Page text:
THE ARMLESS JESUS stood there, shoved into the back corner against a desk in the dark fellowship hall packed with misplaced pews.
That’s when I panicked, thought for a moment that Jesus had lost his arms in the July 1 storm, until I realized his appendages had been removed, not broken.
To the right in this photo, stands Jesus. His arms were removed and lie behind him on a desk.
The statue of Christ has been my greatest concern ever since a series of downbursts with winds of 90 – 100 mph ripped half the roof from St. John’s Lutheran Church, exposing the sanctuary and Jesus to the heavens.
One month after that strong windstorm, I returned to my hometown of Vesta in southwestern Minnesota and viewed the damage I’d only seen in photos. The town looks better than I’d feared, although I’m certain if I’d been there right after the storm, I wouldn’t be writing that.
St. John's, hours after the July 1 storm with half of the south roof ripped off by high winds. The roof fell against and cracked the bell tower, which has since been taken down. Photo courtesy of Brian Kletscher.
It’s the damage to St. John’s that I knew would impact me the most emotionally. My worries centered on that Jesus statue, the single remaining visual reminder of the old 1900 church building across town where I was baptized and confirmed and worshipped for the first 18 years of my life. In May of 1982, I was married in the new brick church built in 1974.
Jesus, who once blessed us with outstretched arms from the altar of the old church, was alright. For that I was thankful.
As St. John’s members await word from an engineer on whether the damaged building is structurally-sound or will need to be demolished, they are attending their sister church, Peace Lutheran, in Echo seven miles to the north.
That seems to be working for now. But come winter, when travel can sometimes be difficult and dangerous on the southwestern Minnesota prairie due to blowing snow, options to worship in Vesta may need to be considered. Or maybe not. Pastor Dale Schliewe doesn’t expect the church to be rebuilt by the time the snow flies.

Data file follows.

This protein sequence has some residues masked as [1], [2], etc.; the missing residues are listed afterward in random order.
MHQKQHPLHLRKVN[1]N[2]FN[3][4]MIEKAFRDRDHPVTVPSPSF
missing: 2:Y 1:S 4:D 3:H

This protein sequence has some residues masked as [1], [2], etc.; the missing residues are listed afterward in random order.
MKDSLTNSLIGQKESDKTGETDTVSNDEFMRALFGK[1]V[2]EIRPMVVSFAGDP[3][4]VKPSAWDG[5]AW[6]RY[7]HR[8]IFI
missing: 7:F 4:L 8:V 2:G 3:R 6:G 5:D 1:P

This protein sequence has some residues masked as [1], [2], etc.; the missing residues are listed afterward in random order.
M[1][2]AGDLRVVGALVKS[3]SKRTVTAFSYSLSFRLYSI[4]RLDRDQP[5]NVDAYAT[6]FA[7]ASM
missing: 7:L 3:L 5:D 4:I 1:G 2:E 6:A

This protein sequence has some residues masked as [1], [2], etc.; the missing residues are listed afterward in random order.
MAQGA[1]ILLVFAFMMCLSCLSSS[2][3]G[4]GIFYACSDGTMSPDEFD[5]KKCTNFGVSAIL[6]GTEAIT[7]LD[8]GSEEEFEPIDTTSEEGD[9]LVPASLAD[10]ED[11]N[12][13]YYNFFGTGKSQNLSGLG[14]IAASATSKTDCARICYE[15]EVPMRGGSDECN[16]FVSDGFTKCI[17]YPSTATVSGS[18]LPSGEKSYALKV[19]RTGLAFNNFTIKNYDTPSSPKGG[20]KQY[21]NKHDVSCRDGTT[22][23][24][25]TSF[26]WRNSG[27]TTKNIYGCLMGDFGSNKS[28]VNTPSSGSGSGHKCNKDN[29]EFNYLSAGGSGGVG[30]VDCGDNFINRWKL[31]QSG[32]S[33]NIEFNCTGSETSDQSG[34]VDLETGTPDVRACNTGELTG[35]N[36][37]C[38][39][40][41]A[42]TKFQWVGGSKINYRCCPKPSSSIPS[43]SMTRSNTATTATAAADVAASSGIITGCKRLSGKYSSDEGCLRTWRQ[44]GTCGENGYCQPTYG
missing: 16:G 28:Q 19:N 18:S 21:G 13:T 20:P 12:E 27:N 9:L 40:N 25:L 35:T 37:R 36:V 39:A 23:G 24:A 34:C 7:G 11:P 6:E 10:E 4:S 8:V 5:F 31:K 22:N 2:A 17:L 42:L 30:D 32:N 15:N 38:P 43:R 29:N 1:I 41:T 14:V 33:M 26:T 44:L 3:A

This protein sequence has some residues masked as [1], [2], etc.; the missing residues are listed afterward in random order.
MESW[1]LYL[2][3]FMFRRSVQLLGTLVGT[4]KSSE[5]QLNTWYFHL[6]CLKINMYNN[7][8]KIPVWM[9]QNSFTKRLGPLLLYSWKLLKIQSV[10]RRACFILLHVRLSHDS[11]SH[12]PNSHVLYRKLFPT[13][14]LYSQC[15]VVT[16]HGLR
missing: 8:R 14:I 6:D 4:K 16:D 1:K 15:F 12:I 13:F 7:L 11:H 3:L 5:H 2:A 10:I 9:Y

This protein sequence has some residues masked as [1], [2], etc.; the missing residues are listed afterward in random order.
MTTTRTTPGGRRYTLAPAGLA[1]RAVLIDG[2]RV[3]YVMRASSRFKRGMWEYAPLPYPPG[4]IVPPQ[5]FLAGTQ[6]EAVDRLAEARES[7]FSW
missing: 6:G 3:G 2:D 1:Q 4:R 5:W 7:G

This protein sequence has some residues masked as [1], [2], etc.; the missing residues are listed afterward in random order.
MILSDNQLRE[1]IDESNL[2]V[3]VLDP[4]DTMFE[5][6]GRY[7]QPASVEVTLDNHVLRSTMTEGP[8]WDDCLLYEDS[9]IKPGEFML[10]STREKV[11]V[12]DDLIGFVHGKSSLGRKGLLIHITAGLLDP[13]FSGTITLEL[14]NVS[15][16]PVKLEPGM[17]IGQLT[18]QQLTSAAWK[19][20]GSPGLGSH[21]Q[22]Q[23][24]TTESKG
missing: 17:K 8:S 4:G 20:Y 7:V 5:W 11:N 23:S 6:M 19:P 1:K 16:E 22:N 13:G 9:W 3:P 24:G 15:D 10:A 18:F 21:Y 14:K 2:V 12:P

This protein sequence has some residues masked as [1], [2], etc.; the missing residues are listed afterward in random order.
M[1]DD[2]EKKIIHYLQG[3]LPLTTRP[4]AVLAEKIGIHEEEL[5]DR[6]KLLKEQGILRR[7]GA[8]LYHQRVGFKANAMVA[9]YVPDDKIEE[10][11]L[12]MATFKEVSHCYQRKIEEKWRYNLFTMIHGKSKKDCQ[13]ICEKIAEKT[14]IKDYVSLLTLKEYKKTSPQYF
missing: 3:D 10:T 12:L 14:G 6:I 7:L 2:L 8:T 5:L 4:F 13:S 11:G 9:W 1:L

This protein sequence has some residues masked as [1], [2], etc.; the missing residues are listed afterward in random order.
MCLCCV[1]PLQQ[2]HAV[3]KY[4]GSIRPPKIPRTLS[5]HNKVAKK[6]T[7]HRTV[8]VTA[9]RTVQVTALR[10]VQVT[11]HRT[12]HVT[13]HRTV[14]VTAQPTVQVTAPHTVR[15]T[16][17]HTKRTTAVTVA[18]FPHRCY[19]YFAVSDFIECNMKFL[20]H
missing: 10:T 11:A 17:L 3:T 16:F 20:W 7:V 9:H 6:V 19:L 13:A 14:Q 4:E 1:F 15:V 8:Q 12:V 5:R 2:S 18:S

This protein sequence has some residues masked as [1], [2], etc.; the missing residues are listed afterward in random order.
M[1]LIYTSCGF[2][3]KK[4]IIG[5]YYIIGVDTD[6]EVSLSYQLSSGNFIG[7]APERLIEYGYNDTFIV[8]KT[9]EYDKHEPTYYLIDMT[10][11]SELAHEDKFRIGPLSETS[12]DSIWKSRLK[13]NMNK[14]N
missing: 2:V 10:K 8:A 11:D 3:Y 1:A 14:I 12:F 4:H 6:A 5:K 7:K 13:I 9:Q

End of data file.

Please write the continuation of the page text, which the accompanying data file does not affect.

Right now, though, church members are more concerned about getting the building process started. That could include an expansion.
No matter what ultimately happens, this congregation remains a thriving one, attended by many members of my extended family. My great grandfather, Rudolph Kletscher, helped found St. John’s. The first church service was held in his home one mile east of Vesta.
My emotional attachment to this congregation runs deep, rooted in that legacy of faith passed from generation to generation.
I understand that a building does not comprise a church. Yet, when I walked into the empty sanctuary of St. John’s, gazed upward at the tarp covering the missing roof, saw the splintered wood, walked around the pews jammed into the fellowship hall, noticed Jesus standing armless in the corner, spotted the hymnals stacked on a kitchen counter and skirted the pile of debris in the church parking lot, my soul ached.
Inside the sanctuary, you see the damage to the roof, now covered by a tarp. To the right, a stained glass cross centers the worship area in this photo shot at an angle.
One month after the storm, the south side of the roof is covered with a tarp.
A debris pile on the edge of the parking lot includes pieces of steel from the roof and brick from the bell tower.
Another angle of that debris pile shows uprooted trees and, to the east, a house which was damaged.
© Copyright 2011 Audrey Kletscher Helbling